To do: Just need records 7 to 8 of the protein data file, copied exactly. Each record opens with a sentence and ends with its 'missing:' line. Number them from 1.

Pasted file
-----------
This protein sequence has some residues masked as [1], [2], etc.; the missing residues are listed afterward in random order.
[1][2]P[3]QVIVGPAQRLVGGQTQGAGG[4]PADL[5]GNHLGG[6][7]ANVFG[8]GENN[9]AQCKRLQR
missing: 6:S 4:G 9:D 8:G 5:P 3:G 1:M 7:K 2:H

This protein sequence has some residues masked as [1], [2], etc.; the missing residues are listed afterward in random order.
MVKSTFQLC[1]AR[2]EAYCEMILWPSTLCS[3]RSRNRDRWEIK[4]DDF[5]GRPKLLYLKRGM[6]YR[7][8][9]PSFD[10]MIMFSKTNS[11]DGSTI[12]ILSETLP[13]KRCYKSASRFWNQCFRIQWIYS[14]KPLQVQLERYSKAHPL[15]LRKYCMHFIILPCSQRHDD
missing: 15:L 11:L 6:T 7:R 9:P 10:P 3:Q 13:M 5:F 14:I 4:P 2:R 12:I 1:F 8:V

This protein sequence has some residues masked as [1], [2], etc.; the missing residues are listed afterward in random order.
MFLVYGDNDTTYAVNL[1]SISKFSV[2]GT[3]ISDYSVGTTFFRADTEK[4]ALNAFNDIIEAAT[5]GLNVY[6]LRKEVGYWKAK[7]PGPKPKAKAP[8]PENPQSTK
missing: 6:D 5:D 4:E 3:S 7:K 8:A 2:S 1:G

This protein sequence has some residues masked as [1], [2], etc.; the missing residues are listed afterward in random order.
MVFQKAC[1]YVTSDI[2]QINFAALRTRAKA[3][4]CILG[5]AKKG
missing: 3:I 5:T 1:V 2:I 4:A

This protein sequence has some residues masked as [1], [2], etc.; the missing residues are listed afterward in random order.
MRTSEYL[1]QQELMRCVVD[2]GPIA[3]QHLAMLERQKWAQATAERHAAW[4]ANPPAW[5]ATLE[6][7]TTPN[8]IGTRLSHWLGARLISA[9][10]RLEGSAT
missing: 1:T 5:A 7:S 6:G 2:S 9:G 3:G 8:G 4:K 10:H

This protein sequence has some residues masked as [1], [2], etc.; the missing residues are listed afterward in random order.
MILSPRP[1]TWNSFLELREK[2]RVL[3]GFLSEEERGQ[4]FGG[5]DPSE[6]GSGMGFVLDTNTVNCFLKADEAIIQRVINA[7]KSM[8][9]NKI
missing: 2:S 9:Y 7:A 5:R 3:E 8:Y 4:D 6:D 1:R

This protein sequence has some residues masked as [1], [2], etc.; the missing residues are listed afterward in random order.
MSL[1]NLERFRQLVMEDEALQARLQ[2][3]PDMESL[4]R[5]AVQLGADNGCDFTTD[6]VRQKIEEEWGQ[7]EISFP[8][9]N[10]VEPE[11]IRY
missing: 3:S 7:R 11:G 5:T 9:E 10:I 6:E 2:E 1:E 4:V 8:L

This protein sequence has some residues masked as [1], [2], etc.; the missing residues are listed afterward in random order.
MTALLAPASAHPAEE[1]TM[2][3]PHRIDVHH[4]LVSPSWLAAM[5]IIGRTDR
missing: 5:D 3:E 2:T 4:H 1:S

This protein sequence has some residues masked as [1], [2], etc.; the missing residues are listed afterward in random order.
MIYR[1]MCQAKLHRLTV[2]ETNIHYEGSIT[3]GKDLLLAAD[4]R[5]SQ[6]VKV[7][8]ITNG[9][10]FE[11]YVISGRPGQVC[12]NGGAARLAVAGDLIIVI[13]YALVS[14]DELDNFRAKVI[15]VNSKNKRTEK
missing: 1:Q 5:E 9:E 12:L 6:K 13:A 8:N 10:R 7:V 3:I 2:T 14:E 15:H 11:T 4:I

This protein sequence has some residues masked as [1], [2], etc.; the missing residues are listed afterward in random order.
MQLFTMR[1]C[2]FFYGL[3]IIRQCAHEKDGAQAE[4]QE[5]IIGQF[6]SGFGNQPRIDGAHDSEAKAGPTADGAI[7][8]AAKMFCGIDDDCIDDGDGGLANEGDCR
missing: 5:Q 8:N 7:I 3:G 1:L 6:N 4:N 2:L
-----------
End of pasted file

This protein sequence has some residues masked as [1], [2], etc.; the missing residues are listed afterward in random order.
MSL[1]NLERFRQLVMEDEALQARLQ[2][3]PDMESL[4]R[5]AVQLGADNGCDFTTD[6]VRQKIEEEWGQ[7]EISFP[8][9]N[10]VEPE[11]IRY
missing: 3:S 7:R 11:G 5:T 9:E 10:I 6:E 2:E 1:E 4:V 8:L

This protein sequence has some residues masked as [1], [2], etc.; the missing residues are listed afterward in random order.
MTALLAPASAHPAEE[1]TM[2][3]PHRIDVHH[4]LVSPSWLAAM[5]IIGRTDR
missing: 5:D 3:E 2:T 4:H 1:S